> Section 8.4.4
> 
> I'd like to walk through the lease time with respect to the risk of
> key+nonce reuse when a short ID is reassigned.  I see that the units are
> given as hours here, but probably it's more relevant to think in terms
> of timeslots, so that the lease time is a given number of timeslots
> (dependent on the network's parameters, which are fixed constants).
> Based on the ASN of the slot in which the CoJP parameters are received,
> that means that the lease time specifies a range of ASNs for which this
> node is allowed to use the short ID, and a compliant node will not use
> the short ID with an ASN outside the range.  Even if the node powers off
> and suffers realtime clock skew, when it starts listening again, a valid
> EB will give it the current ASN and it will know whether the lease on
> the short ID is still valid.  An attacker might replay an old valid) EB
> in such a case and get the victim node to send traffic with an old ASN,
> but I don't see a way for that to overlap (in terms of nonce reuse) with
> any traffic sent by the subsequent recipient of a lease on that short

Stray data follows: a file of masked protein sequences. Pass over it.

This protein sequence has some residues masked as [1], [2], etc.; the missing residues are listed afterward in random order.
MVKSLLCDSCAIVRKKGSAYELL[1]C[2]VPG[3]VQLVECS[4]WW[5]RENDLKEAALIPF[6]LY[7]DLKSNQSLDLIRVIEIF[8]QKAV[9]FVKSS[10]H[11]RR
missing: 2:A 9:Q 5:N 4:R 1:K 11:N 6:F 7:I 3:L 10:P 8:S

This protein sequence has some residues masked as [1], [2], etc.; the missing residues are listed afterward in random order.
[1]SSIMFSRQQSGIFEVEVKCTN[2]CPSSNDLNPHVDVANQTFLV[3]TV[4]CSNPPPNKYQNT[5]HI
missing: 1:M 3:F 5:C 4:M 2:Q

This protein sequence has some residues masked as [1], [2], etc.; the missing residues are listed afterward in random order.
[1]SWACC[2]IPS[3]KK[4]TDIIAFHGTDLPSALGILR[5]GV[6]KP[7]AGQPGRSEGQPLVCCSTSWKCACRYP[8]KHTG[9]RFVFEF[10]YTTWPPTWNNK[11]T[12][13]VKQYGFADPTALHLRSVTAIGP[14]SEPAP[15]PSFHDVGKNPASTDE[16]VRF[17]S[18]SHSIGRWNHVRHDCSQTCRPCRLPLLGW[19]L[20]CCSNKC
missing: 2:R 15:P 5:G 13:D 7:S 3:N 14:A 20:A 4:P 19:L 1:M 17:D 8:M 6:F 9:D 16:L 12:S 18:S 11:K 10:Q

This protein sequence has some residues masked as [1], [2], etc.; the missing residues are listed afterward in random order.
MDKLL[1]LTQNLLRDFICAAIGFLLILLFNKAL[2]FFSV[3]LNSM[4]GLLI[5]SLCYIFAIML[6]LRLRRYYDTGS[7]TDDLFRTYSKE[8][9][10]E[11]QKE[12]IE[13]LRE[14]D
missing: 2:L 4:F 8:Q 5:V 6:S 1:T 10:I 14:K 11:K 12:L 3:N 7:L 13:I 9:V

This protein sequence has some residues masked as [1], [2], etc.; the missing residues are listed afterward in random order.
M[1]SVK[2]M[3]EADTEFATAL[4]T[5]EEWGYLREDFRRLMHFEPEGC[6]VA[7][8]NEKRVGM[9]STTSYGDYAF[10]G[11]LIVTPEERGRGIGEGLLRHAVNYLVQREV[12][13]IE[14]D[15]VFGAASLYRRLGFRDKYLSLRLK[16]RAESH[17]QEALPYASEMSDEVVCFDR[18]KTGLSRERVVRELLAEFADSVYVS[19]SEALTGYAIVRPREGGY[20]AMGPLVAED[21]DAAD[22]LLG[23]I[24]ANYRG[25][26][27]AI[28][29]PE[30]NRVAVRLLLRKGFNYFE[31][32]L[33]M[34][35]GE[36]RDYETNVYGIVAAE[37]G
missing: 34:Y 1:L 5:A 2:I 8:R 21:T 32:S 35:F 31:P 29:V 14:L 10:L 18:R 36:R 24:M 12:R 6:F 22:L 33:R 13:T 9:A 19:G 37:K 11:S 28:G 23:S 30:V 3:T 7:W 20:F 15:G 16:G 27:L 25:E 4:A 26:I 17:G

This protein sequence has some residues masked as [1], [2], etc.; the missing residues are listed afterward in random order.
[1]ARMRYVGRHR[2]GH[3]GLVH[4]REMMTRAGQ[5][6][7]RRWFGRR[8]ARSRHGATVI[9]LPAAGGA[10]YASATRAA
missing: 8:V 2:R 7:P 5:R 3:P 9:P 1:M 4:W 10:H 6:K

> ID, since the new valid lease will cover a disjoint chunk of ASNs, and
> so the nonce would not get reused by the different nodes.
> On the other hand, if I relax this logic and have the node just trust
> its real-time clock (without doing an ASN computation), then I think
> there may be risk of the node going to sleep, suffering clock skew,
> coming back online and re-learning the current ASN but erroneously
> thinking that its lease is still valid (by wall-clock time) if it does
> not do an ASN check.

I see your point but 6TiSCH nodes typically do not have a real-time clock making the issue you outline less likely. Just in case, I added the following text in 8.4.4.1 in order to make this super clear, let me know if it works:

+Care needs to be taken on how the pledge (joined node) configures the expiration of the lease.
+Since units of the lease_time parameter are in hours after the reception of the CBOR object, the pledge needs to convert the received time to the corresponding absolute slot number in the network.